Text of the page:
Sunday, April 25, 2010

The Price is Right

“It is a scandal that the bartering of a girl can go unnoticed in the middle of Germany.”

Here’s the latest news from modern multicultural Germany. The article below is from Friday’s Der Spiegel, and was kindly translated for Gates of Vienna by JLH:

Bride-Price in Berlin

April 23, 2010

Interview by Anna Reiman

Without a Doubt, This Is Trade In Human Beings

Parents of Kurdish origin are said to have sold their 15-year-old daughter to the family of her future husband for €15,500. An active practice right in the middle of Germany, explains women’s rights expert Myria Böhmeke in a Spiegel-Online interview.

Spiegel: Mrs. Böhmeke, it is said that in Berlin, after the conclusion of the marriage contract, Kurdish parents sold their daughter, Jasmin, to the husband’s family for €15,500. Since then, the 15-year-old, who is pregnant, has separated from her husband. He is said to have beaten her. Is it an exception for Muslim families in Germany to pay a bride price?
Böhmeke: No, in my experience it is not unusual. Exact figures are difficult to develop, because the girls who are forced into marriage and register with “terre des femmes” often do not know whether money was paid or not. The groom’s family pays the money for, among other things, the loss of a worker in the family.
Spiegel: Can the bride price be of any use to the woman, if, for instance, she leaves her husband?
Böhmeke: Originally, the bride price was thought of as a security for the woman, in case of a separation. The women often bought jewelry with it. Since then, it has frequently benefited the family.
Spiegel: Berlin SPD politician, Bilkay Öney, claims to be shocked by Jasmin’s case. She says: “Buying a bride is taboo in Europe. I don’t care to think about anything like that. That doesn’t even exist in Turkey.” Is this a realistic judgment?
Böhmeke: Completely false. Forced marriages are still widespread in Turkey. And frequently money changes hands. Underage girls are often married, even though it is forbidden in Turkey as in Germany. In such cases, the marriage contract is executed in a religious framework. As soon as the girl is of age, the “official” marriage takes place. And payment does not just take place in the Islamic societies. There is also often a substantial money payment in India.
Spiegel: Jasmin’s family seems to be well integrated. Her father is with the fire department and her brother is a policeman. That seems to make the case so much more incomprehensible.
Böhmeke: No. There is not necessarily a connection between current indicators of integration and consciousness of women’s rights. It often happens that girls who call “terre des femmes” for help appear to be models of integration, speak perfect German, and go to school.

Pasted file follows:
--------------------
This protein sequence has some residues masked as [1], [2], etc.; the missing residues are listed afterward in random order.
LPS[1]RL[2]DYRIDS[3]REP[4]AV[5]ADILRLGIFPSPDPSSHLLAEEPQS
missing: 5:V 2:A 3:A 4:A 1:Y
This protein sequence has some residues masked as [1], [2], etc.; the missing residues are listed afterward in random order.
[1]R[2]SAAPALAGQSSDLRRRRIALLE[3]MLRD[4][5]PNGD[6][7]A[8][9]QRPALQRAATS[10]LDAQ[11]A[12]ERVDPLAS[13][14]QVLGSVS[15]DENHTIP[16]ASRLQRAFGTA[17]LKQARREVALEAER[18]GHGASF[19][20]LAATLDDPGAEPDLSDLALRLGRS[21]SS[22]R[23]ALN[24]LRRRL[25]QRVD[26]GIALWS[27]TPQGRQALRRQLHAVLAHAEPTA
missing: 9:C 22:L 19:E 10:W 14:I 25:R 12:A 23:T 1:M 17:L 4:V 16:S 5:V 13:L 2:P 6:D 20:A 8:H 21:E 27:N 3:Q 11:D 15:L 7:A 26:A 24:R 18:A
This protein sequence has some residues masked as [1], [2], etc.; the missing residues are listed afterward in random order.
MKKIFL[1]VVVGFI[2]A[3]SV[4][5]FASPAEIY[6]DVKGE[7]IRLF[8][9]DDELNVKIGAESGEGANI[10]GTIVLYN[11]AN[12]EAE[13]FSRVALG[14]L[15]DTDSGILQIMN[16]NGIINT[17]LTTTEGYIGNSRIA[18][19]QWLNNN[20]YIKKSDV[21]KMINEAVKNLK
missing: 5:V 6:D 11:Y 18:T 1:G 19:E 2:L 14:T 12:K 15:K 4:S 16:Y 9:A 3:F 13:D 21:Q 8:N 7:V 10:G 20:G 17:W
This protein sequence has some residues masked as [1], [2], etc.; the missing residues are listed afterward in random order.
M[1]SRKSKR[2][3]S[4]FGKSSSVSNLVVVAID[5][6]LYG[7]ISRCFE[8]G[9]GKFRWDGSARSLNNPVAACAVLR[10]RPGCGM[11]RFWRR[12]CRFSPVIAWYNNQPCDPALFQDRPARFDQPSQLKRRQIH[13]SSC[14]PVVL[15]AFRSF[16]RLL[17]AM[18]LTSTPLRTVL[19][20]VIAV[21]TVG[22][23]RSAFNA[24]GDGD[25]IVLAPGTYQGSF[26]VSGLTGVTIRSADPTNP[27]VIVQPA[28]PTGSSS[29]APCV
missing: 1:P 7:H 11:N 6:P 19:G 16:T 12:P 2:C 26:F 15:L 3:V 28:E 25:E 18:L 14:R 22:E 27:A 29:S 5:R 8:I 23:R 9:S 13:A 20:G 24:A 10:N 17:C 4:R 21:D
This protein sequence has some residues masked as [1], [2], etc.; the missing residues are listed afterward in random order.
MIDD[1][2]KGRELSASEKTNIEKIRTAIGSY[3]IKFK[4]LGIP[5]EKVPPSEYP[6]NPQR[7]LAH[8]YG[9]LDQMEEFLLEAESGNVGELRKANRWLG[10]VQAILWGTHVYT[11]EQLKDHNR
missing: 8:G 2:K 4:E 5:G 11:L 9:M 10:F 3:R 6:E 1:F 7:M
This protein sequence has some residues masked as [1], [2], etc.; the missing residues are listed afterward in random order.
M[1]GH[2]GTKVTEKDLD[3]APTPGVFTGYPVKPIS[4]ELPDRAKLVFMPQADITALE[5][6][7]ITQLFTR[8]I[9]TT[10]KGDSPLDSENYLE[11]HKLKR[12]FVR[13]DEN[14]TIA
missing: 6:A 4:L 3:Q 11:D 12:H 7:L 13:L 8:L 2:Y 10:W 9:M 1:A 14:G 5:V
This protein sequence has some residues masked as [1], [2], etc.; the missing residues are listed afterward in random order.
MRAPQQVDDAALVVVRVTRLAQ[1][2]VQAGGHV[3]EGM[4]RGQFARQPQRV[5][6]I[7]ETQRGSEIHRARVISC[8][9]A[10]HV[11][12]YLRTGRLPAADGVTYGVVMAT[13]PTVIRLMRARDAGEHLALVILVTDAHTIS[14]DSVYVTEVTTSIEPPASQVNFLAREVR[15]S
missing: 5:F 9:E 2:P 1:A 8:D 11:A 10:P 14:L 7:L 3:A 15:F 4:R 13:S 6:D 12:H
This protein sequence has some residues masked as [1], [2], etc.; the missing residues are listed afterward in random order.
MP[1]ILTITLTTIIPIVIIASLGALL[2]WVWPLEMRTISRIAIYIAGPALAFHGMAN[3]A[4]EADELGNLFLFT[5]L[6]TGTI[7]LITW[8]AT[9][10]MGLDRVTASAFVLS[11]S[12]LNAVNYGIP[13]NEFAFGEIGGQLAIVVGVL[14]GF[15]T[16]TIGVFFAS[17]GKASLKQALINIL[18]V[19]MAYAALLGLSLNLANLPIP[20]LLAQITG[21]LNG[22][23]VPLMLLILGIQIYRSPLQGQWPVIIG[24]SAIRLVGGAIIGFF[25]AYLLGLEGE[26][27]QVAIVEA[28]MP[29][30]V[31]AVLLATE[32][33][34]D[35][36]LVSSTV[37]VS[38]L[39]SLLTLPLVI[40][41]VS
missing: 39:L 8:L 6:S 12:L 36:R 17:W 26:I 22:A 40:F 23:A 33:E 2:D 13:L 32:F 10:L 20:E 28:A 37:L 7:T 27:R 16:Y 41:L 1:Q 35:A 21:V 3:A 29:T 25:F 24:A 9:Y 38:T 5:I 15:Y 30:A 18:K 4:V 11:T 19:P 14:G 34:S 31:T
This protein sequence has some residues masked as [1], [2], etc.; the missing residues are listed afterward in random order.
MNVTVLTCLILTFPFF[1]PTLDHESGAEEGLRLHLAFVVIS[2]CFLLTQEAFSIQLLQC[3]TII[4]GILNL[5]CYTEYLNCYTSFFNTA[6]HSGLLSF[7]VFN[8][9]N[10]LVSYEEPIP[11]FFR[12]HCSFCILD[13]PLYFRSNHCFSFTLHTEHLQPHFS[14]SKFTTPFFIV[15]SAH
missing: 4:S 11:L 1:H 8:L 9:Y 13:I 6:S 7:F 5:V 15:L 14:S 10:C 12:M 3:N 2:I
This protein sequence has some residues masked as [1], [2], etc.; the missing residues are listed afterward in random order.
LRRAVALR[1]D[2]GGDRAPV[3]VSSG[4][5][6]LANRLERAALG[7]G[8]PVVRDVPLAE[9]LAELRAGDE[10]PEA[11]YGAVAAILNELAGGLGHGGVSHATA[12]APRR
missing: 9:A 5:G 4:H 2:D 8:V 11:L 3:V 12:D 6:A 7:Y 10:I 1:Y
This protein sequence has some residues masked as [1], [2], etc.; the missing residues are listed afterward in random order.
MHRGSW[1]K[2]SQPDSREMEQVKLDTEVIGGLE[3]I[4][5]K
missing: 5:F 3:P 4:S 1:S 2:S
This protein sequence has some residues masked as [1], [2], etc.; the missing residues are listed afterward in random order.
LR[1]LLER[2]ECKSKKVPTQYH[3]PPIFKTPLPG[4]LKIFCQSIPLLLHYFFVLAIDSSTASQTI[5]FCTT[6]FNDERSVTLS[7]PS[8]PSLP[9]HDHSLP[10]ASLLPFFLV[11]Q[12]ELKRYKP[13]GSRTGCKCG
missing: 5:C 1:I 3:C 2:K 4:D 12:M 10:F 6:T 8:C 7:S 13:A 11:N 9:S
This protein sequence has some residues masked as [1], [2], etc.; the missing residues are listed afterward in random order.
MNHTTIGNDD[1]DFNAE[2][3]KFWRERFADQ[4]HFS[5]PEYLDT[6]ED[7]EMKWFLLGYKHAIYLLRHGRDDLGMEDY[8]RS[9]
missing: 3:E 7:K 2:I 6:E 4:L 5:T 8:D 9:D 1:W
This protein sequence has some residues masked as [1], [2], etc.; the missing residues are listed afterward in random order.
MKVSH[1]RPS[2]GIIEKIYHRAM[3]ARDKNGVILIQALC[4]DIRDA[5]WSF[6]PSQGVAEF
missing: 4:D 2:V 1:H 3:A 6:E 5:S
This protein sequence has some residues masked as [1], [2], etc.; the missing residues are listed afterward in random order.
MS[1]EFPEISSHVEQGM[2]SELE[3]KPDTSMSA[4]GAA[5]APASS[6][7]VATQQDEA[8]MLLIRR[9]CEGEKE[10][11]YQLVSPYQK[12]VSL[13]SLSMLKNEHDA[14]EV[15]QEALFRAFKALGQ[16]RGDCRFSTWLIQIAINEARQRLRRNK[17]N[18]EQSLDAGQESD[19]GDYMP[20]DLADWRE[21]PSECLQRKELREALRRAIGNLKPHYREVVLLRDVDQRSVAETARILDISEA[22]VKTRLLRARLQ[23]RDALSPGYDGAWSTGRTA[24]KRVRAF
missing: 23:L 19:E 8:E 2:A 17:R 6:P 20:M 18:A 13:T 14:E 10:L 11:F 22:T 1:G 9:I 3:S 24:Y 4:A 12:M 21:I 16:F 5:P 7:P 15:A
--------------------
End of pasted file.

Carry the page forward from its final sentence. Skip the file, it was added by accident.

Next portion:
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Spiegel: Can anything legal be done against bride-price? The families could claim that the poorer family was being supported so that the marriage could take place.
Böhmeke: The case of the 15-year-old in Berlin is against the law, because it has to do with an underage girl. On top of that, according to reports from Bild and BZ, the man’s family publicly declared that they had bought the girl. This is a clear case of trading in human beings.
Spiegel: It is said that a notary certified that sole custody goes to the husband’s family. Does that have standing before the court?
Böhmeke: No. When custody is changed, the Child Protective Services and Family Court must be involved. That would be a completely different situation.
Spiegel: Jasmin says she married voluntarily because she was in love. Does that alter things in your view?
Böhmeke: Not really. It is forbidden for underage girls to marry in Germany for very sensible reasons: precisely because they cannot judge the consequences of the decision. Jasmin’s case shows that clearly. Her husband allegedly beat her. After a short time, she left him.
Spiegel: What kind of results are you looking for?
Böhmeke: More information in the schools. Instruction for teachers and for staff of Child Protective Services. Many things went wrong in Jasmin’s case. According to reports, the girls was no longer going to school regularly. Such things cannot be allowed to happen. Reviews must take place. It is a scandal that the bartering of a girl can go unnoticed in the middle of Germany.
Spiegel: How many cases of forced marriage have you recorded in the past year?
Böhmeke: Over 500 women who were threatened with forced marriage or violence as a matter of “honor” have registered with “terre des femmes” in the past year. A third of them were threatened with death.
Spiegel: What happens to women who are smuggled to other countries like Turkey to conclude the marriage contract?
Böhmeke: In most cases, they are lost to us, at least if they are not German citizens. Cell phone and passport are usually taken from them. The Turkish authorities have little interest in interfering in forced marriages, least of all in rural areas.